Brenawyn carefully removed the necklace and held it up. Dangling the medallion from its chain as she approached the mirror, she traced the detailed design. She looped it around her neck, letting the medallion fall between her breasts.
“Years later I’m still finding stuff you left for me? This is why I couldn’t live there anymore. I’m trying to move on with my life.”
It was only then that she saw him in the doorway. She jumped. “Jesus, you scared me!”
“Lass, what’s wrong? Is thaur anything I can dae ta help?”
“It’s nothing.” Sniffling and wiping her eyes with the back of her hand so hard that she saw spots. “My husband…,” shaking her head, “my late husband would give me things, presents, jewelry and other pretty things.” She carried the medallion to him, “Three years after his death, I am still finding gifts.”
She dropped the necklace in his open hand and whirled to gather the rest of the items back into the box.
An exquisite medallion of gold Celtic knot work with ruby, sapphire, emerald, diamond, and topaz gemstones glinted up from his palm. He knew this necklace, could trace the pattern from memory if he needed more proof to convince him of what he already knew.
“T’is verra beautiful. It reminds me o’ another. Come haur. Thaur is something…,” Brenawyn straightened and met him, “I am curious about.” He looped the necklace around her head, lifting her hair so the chain fell again her skin. He stepped back and looked unsatisfied, “The medallion needs ta be in contact with yer skin,” and he went to make it so. Brenawyn pulled away blushing, his fingertip losing contact with her collar.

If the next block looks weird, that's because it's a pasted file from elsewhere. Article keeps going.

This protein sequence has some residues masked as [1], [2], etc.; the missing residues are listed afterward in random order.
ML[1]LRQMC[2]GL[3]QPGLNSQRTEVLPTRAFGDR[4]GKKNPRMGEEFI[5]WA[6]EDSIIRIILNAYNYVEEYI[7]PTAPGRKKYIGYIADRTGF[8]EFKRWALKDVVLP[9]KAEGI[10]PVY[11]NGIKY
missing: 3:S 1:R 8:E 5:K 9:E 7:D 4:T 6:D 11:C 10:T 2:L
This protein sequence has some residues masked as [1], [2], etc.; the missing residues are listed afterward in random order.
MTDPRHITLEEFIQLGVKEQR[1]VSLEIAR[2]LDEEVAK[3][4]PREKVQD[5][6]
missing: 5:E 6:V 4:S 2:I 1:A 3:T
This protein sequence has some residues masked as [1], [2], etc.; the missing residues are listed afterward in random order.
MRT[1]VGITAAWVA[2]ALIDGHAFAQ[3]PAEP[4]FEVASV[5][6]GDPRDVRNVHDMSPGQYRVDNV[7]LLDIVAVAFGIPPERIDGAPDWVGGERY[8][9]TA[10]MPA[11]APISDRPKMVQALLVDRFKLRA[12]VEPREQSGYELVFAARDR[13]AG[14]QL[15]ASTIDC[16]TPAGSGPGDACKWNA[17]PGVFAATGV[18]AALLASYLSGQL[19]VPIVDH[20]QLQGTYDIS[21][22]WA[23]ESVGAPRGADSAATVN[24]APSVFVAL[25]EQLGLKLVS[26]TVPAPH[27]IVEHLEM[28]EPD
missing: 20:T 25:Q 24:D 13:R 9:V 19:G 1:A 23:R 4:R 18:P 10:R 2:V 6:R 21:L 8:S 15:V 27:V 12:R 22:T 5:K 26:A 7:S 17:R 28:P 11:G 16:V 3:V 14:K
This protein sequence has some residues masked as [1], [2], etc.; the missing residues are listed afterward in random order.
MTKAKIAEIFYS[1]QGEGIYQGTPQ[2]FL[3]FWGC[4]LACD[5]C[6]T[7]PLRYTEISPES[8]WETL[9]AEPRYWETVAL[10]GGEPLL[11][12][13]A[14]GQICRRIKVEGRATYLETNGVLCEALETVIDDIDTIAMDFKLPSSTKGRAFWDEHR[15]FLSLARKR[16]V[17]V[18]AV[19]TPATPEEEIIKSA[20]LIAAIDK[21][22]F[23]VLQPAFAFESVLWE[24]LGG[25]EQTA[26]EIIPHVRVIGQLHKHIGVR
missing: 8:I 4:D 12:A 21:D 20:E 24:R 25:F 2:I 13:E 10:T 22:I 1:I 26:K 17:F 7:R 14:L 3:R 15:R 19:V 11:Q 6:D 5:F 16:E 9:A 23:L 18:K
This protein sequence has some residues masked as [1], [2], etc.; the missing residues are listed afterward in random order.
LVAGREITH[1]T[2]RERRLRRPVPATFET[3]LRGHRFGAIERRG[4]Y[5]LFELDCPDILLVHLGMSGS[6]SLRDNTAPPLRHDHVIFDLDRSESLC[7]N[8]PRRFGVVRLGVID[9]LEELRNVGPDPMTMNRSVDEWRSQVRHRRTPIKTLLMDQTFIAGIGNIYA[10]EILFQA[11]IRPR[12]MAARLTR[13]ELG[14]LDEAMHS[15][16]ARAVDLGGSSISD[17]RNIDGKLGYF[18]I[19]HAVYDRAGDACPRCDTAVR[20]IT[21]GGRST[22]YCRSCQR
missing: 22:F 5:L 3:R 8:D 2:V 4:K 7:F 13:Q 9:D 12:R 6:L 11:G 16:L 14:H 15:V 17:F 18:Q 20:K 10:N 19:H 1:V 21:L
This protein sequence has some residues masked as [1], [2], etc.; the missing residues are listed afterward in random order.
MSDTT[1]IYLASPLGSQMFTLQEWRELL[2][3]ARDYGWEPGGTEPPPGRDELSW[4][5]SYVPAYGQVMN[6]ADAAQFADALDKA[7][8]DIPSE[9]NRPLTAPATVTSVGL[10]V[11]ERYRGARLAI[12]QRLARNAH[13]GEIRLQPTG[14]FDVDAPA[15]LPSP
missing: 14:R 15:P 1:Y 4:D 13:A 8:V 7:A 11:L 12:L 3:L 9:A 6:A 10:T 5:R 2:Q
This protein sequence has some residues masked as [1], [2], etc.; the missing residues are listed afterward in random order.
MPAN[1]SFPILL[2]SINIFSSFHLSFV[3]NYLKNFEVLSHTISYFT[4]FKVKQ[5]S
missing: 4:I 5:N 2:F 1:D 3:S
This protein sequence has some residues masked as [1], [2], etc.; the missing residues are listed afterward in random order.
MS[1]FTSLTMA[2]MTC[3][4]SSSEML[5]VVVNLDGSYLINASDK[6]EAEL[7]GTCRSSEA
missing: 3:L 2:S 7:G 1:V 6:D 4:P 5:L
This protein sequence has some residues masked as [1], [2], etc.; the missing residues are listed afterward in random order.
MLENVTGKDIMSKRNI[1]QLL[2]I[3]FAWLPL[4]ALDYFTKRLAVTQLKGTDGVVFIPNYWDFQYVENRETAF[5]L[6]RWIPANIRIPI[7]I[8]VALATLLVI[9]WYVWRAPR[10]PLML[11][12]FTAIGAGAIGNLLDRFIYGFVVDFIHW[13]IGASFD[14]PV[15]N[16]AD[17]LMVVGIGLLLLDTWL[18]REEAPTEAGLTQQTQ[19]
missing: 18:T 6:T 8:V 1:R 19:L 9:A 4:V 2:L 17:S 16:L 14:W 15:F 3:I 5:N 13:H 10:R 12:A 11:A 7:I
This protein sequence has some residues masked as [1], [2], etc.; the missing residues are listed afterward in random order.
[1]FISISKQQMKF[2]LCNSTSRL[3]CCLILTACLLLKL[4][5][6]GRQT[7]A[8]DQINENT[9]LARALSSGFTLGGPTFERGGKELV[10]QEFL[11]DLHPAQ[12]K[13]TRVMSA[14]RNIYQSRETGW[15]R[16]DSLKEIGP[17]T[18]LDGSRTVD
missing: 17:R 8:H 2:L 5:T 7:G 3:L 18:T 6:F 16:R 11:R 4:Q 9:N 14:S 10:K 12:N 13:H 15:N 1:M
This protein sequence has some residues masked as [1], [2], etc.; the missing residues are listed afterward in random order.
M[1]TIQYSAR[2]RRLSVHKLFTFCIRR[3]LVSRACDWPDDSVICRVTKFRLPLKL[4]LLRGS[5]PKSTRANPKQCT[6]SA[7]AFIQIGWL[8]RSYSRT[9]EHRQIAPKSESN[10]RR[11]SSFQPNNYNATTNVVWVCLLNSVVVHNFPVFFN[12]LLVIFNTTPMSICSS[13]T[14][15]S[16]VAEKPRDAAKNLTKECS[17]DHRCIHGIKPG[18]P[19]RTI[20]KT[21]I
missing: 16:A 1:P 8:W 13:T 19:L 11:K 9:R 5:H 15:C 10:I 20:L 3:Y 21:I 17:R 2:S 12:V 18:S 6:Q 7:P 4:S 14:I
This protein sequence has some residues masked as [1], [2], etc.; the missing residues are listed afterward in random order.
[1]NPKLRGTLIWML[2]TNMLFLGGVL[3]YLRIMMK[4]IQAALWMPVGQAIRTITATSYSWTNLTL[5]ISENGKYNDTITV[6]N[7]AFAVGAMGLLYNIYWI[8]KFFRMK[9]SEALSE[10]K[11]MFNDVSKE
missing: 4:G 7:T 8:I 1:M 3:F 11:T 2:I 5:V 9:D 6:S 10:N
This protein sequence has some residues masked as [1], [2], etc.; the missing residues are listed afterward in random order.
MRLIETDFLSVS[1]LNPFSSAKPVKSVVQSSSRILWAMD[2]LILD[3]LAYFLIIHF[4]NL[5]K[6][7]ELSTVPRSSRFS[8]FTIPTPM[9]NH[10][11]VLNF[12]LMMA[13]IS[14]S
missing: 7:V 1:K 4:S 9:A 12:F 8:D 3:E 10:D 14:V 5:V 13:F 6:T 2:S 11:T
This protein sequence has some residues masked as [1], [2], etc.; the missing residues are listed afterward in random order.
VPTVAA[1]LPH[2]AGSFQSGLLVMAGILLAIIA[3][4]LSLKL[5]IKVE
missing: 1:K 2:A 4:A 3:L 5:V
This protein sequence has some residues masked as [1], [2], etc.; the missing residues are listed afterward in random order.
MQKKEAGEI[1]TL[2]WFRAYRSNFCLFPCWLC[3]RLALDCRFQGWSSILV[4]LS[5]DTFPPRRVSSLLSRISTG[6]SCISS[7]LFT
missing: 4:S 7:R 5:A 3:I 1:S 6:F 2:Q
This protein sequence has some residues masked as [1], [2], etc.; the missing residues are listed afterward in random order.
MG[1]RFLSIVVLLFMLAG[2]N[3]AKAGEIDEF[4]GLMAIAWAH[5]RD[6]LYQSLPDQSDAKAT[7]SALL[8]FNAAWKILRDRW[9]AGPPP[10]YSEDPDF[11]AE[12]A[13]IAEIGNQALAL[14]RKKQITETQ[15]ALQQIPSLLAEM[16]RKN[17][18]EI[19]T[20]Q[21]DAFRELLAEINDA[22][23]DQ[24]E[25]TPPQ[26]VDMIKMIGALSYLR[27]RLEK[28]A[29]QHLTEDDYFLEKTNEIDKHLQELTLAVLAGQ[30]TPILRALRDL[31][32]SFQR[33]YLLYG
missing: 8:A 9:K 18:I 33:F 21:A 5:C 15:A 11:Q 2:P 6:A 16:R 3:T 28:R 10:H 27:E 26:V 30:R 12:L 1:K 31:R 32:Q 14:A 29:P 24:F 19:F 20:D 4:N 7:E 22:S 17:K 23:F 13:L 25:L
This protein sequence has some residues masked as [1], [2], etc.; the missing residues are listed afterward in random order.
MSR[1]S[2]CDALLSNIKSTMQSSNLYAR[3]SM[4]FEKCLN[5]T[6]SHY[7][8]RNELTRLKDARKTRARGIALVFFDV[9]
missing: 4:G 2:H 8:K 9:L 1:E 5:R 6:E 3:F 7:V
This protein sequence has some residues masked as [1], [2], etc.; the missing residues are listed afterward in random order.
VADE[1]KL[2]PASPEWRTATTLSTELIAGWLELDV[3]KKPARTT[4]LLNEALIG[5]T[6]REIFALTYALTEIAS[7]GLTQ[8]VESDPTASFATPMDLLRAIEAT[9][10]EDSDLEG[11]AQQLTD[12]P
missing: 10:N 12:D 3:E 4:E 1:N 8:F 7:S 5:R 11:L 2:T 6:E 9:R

“Okay, I’ll do it, thank you.” And she dropped the medallion in her cleavage. “This is very strange. Necklaces are supposed to be worn outside….”
“Humor me.” His face must have given something away because her eyes grew wide. “Turn around and leuk in the mirror.”
Her reflection showed glowing sigils across her clavicle, dimming slightly across her shoulders to almost nothing as they tracked down her upper arms. He saw recognition reflected in her eyes. He knew she was remembering his explanation, “It is called Interlace; its path represents the thread o’ life eternal, the crossings between the spiritual world o’ Tir-Na-Nog and our own.”
These were the same iridescent markings that were present after her recitation of the Lughnasadh thanksgiving incantation in Salem. Alex came up behind her and held her about the waist and the dimmed tracings burst to life, racing down her arms in matching intensity.
“What does this mean?” she asked as she searched his face reflected in the mirror.
“The necklace, or rather, the medallion, the chain, has nay power, is Eiliminteach—it means elemental. It is a mythic piece, one o’ five, drenched in Druid lore. Five pieces, scattered, hidden, until the one is revealed. Foci most powerful for the priestess just as the torc is for the Shaman.